Patients and their families may see hope in the news that the Food and Drug Administration has approved a drug to slow the pace of Alzheimer’s disease. Aducanumab is the first medicine authorized to treat what might be an underlying cause of the disease: amyloid beta clumps that accumulate in the brain.
Yet the evidence from clinical trials that this drug reduces Alzheimer’s is incomplete; it may be only minimally effective, if it works at all. The FDA’s own expert panel strongly objected to the drug’s approval.
All of which makes the FDA’s announcement both perplexing and wrong. It threatens to mislead millions of Alzheimer’s patients. At the same time, because Biogen plans to price the drug at $56,000 a year for the average patient, it also stands to cost Medicare and other insurers a bundle.
This underlines the need for two kinds of reform. First, the FDA needs to rethink its processes for approving drugs. Second, the rules controlling how Medicare chooses and pays for medicines need a thorough overhaul.
The FDA has failed to fully explain why it overruled the almost unanimous advice of its advisory panel on aducanumab. The agency didn’t deny that the clinical-trial evidence was poor. It simply ignored that problem and used different reasoning to grant the drug “accelerated approval.”
To the general public, this term suggests urgent approval of an especially valuable treatment. In fact, it’s a more limited endorsement than ordinary approval, indicating that the drug has not proven a “real effect on how a patient survives, feels or functions,” in the FDA’s words, but nevertheless acts on an underlying disease process in a way that might predict such a benefit.
The FDA noted that patients who received aducanumab in the drug’s two truncated trials experienced a significant reduction of amyloid plaque, while those in the control arms did not. If the amyloid hypothesis is correct, the loss of plaque might cause a lessening of Alzheimer’s disease.
A problem with this reasoning is that other experimental drugs that have targeted amyloid plaques have failed their clinical trials, and now many experts question whether plaque is a good predictor of Alzheimer’s disease progression. Yet the FDA settled on accelerated approval without seeking comment from outside experts or fully explaining its thinking on the plaque question.
The agency has asked the manufacturer, Biogen, to conduct another trial within eight years — and says that if no real benefit is seen, it may withdraw approval. But that won’t be easy. Now that the FDA seems to have said aducanumab works, it will be difficult to recruit subjects for a trial in which half the patients are given placebos.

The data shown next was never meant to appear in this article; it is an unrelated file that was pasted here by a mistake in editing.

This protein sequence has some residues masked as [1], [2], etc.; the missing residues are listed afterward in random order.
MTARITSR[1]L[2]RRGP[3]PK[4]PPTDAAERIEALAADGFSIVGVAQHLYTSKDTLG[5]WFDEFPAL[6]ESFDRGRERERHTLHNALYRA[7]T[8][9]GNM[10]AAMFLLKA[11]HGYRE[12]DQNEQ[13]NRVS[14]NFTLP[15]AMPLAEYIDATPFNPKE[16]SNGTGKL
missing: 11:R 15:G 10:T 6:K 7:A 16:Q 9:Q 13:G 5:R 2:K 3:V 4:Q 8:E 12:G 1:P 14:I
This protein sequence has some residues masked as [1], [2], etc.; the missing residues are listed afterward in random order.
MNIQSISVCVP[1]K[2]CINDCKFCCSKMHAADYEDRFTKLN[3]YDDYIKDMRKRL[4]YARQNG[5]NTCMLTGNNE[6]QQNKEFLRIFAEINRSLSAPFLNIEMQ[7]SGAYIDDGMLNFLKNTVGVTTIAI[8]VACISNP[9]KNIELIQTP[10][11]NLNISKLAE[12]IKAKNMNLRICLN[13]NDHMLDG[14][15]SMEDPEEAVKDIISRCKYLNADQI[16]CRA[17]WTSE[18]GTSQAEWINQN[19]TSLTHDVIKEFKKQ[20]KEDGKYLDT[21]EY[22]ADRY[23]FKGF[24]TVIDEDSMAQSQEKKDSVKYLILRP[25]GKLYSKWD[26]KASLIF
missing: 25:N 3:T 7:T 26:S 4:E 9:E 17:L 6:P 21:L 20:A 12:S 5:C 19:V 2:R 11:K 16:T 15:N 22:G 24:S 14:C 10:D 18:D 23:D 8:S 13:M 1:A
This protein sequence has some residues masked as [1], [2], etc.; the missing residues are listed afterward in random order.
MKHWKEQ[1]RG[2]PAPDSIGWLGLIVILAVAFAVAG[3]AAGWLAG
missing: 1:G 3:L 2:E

For this reason alone, the essential first step is for the FDA to help patients understand its announcements. Accelerated approval doesn’t mean the drug is any good.
Despite that, Biogen will sell aducanumab — under the brand name Aduhelm — at an exorbitant cost. (The nonprofit Institute for Clinical and Economic Review has said that even if the drug works as well as Biogen suggests it can, it would be cost-effective at a price of $2,600 to $8,300 a year.) An estimated 1.2 million to 1.4 million Americans with Alzheimer’s stand to be given the medicine, because they have mild cognitive impairment and plentiful amyloid deposits.
It would be absurd to spend so much on a drug that remains essentially unproven. Yet that is what Medicare is poised to do. It’s forbidden to negotiate prices and it is expected to pay for medicines the FDA approves unless a special exception is made.
Both of those strictures should be changed. Legislation championed by House Speaker Nancy Pelosi would give Medicare negotiating power it now lacks. And if, in addition, Medicare was generally under no obligation to buy drugs before full clinical trials were done, drugmakers would have a powerful incentive to conduct those trials as quickly as possible.
In effect, the current arrangement allows high prices to be charged and collected until a merely promising drug is proven to be of no use.
Strange as it seems, the aducanumab story highlights systemic failures in U.S. health care. Some FDA employees worry that the agency has been reacting to public pressure by too readily endorsing questionable drugs, including the failed COVID-19 treatment hydroxychloroquine last spring.
Maybe so, but the problem is more deeply entrenched than this suggests. The U.S. needs to take a good, hard look at its system for approving and pricing medicines. From now on, the FDA should make intelligible announcements. And Medicare should be freed to exercise intelligent discretion and deploy all the bargaining power at its command.
The Bloomberg Opinion editorial board
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